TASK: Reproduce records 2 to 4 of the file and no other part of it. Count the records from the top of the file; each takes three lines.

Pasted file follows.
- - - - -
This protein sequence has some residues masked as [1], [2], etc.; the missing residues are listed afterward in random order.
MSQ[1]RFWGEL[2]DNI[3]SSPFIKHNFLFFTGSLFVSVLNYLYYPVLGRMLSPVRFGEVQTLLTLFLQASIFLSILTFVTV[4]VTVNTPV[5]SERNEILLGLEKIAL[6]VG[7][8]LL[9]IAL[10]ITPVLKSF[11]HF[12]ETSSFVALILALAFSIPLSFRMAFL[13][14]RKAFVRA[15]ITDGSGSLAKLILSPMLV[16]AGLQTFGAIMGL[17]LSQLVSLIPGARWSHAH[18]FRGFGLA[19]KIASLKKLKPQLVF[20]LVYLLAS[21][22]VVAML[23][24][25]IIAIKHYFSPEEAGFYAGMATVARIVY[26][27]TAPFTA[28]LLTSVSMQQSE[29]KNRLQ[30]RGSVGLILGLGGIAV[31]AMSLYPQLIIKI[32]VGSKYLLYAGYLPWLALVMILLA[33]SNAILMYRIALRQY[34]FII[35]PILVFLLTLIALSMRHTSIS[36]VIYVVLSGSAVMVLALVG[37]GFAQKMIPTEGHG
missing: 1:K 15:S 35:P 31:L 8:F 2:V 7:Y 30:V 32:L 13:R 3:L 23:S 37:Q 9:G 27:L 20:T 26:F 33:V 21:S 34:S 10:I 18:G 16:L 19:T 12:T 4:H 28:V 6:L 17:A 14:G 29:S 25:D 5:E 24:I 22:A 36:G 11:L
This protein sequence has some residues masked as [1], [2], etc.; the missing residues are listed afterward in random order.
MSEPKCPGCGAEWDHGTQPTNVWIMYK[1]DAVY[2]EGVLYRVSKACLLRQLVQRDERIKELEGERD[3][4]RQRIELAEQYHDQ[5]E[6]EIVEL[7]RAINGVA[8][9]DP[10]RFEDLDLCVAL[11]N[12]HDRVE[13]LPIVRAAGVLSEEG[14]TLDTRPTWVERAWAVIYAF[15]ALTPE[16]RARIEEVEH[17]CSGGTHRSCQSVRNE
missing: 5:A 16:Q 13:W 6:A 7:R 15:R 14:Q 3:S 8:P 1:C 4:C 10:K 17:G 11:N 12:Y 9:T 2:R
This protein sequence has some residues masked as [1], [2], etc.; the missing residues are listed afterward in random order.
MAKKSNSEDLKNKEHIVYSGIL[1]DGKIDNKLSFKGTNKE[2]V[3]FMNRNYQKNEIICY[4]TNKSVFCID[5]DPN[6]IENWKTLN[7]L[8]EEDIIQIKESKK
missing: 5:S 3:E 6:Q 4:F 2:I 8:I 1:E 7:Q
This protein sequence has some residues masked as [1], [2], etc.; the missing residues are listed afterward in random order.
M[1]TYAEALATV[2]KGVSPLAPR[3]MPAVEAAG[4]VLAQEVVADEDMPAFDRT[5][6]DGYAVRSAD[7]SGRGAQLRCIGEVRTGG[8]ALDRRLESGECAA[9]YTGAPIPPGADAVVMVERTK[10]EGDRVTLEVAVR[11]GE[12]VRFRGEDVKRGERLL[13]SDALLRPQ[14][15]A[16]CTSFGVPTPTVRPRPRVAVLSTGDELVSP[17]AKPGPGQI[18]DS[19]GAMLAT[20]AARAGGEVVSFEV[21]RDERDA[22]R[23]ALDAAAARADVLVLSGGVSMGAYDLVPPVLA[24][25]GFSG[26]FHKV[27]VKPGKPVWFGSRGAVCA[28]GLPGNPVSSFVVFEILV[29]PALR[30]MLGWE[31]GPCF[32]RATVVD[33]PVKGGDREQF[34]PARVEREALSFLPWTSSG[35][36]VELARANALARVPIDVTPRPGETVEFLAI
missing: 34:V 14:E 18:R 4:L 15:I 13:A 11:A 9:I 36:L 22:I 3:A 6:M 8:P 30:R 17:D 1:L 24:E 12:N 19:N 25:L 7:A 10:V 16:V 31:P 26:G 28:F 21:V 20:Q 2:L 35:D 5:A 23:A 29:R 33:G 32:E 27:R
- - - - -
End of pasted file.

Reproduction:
This protein sequence has some residues masked as [1], [2], etc.; the missing residues are listed afterward in random order.
MSEPKCPGCGAEWDHGTQPTNVWIMYK[1]DAVY[2]EGVLYRVSKACLLRQLVQRDERIKELEGERD[3][4]RQRIELAEQYHDQ[5]E[6]EIVEL[7]RAINGVA[8][9]DP[10]RFEDLDLCVAL[11]N[12]HDRVE[13]LPIVRAAGVLSEEG[14]TLDTRPTWVERAWAVIYAF[15]ALTPE[16]RARIEEVEH[17]CSGGTHRSCQSVRNE
missing: 5:A 16:Q 13:W 6:A 7:R 15:R 14:Q 3:S 8:P 1:C 4:C 10:K 17:G 11:N 12:Y 9:T 2:R
This protein sequence has some residues masked as [1], [2], etc.; the missing residues are listed afterward in random order.
MAKKSNSEDLKNKEHIVYSGIL[1]DGKIDNKLSFKGTNKE[2]V[3]FMNRNYQKNEIICY[4]TNKSVFCID[5]DPN[6]IENWKTLN[7]L[8]EEDIIQIKESKK
missing: 5:S 3:E 6:Q 4:F 2:I 8:I 1:E 7:Q
This protein sequence has some residues masked as [1], [2], etc.; the missing residues are listed afterward in random order.
M[1]TYAEALATV[2]KGVSPLAPR[3]MPAVEAAG[4]VLAQEVVADEDMPAFDRT[5][6]DGYAVRSAD[7]SGRGAQLRCIGEVRTGG[8]ALDRRLESGECAA[9]YTGAPIPPGADAVVMVERTK[10]EGDRVTLEVAVR[11]GE[12]VRFRGEDVKRGERLL[13]SDALLRPQ[14][15]A[16]CTSFGVPTPTVRPRPRVAVLSTGDELVSP[17]AKPGPGQI[18]DS[19]GAMLAT[20]AARAGGEVVSFEV[21]RDERDA[22]R[23]ALDAAAARADVLVLSGGVSMGAYDLVPPVLA[24][25]GFSG[26]FHKV[27]VKPGKPVWFGSRGAVCA[28]GLPGNPVSSFVVFEILV[29]PALR[30]MLGWE[31]GPCF[32]RATVVD[33]PVKGGDREQF[34]PARVEREALSFLPWTSSG[35][36]VELARANALARVPIDVTPRPGETVEFLAI
missing: 34:V 14:E 18:R 4:L 15:I 13:A 11:A 9:I 36:L 22:I 3:A 6:M 8:P 30:R 17:D 1:L 24:E 12:N 19:N 25:L 7:A 10:V 16:V 31:P 26:G 28:F 21:V 20:Q 2:L 35:D 5:A 23:A 29:R 33:G 32:E 27:R